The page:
POLLOCK PINES — Bowling is considered by some people as a leisure sport.
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The game seems simple. Roll a bowling ball toward 10 pins located at the end of the lane, hoping to knock all down for a strike while avoiding the gutter. A bowler gets two chances to level the pins. Most times, 10 games are played and the person with the highest score wins.
The recent bowling at Knotty Pine Lanes was competitive among siblings Kendall, 13, Samual, 11, and Catelyn Eddings, 7, who signed up for the eight-week Bowling Sports Camp conducted by Ed Dayton. The City of Placerville Parks and Recreation sponsored the event for kids between the ages of 6 to 14.
“The kids learn the basic delivery of the ball,” explained Dayton, one of the co-owners at the bowling alley. “Learning how to follow through, learning their footwork. They learn to bowl with other bowlers.”
One of the lessons young bowlers learn is to stay focused at their lane.
“They are not suppose to be running all over place,” Dayton said. “Bowling etiquette is the main thing.”
Dayton notes part of the lessons for the kids is to learn, but to have fun.
“We don’t try to over teach them,” Dayton said. “We encourage them, and encourage everything that they do.”
The Eddings, also from Pollock Pines, competed for family bragging rights at one of the lessons. Catelyn was the leading scorer in their games, Kendall was a close second and Samuel, third.
Catelyn used a 5-pound ball, which Dayton noted is usually the right size for a kid under the age of 10. Then they switch to the 7-pound, and move up to the heaviest at 16-pounds.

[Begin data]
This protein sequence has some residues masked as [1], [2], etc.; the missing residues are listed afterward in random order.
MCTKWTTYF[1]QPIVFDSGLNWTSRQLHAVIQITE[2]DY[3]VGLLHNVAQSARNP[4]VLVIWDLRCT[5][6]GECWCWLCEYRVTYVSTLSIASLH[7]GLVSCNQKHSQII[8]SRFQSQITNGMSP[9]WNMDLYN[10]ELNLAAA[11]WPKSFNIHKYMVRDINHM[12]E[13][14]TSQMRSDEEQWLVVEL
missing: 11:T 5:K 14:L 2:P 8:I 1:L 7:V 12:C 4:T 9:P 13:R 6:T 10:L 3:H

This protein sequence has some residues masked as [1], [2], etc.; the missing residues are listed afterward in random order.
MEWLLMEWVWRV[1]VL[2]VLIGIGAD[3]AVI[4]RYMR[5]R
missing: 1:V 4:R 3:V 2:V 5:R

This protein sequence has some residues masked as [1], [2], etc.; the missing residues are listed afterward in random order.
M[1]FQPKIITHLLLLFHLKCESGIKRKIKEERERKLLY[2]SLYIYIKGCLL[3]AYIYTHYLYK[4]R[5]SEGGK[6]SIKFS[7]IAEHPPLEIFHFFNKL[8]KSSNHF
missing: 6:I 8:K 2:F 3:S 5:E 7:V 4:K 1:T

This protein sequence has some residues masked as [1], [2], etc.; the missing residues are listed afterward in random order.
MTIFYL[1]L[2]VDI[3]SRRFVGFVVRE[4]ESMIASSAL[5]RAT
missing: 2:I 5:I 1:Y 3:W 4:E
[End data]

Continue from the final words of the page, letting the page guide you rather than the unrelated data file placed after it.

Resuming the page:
“As they get a little older, they start bowling in a regular way (like adults),” Dayton said. “Some of them have their own ball already. It depends on what they can handle. You never want them to throw a ball too light for them, or too heavy. You have to figure out their strength.”
If a bowler throws a ball that’s too light, the ball could go into the gutter lane, or sometimes into another bowler’s lane. If a bowler complains that their arm is sore, then the ball they could be using is too heavy.
“You want to make sure that they can keep their arms straight,” Dayton said. “Be comfortable with the ball.”
Once young bowlers become pre-teens and young adults, bowlers are taught to use their muscles in their arms and legs.
“Then they do quite well,” Dayton said. “Some of them are extremely good.”
Some of the young bowlers, like the Eddings clan, watched older bowlers at the alley, and have picked up good habits that Dayton feels will make them better bowlers if they stay with the game. But the best learning method is practice.
“You can teach by example,” Dayton said.
Knotty Pine Lanes offers various leagues to join. One of the top bowlers at the alley is Dustin Pearson, a senior at El Dorado High who rolled a perfect 300 game in the men’s 49er League toward the end of last year.
Pearson began bowling when his grandparents, Ed and Judy Dayton, purchased the bowling establishment seven years ago. He was part of the Junior Bowling League at that time. Now Pearson competes in the Men’s League games at the alley.
Earlier this year, the Sierra Gold Association hosted its annual men’s championship tournament at Knotty Pine Lanes. First place went to Pearson, who had scores of 224-203-298-257. Casey Goodman rolled to 100 pins over his average, taking second place with scores of 232-167-171-169. Pearson and Goodman, along with Rodney Jacobson, who rolled his first 300 perfect game with a series of 197-300-211-277, completed against other bowlers from El Dorado and Amador counties.
For more information about bowling lessons, contact Dayton at the alley at 530-644-5414, or visit knottypinebowl.com.
Contact Mike Bush at 530-344-5079 or email@example.com. Follow @MBushMtDemo on Twitter.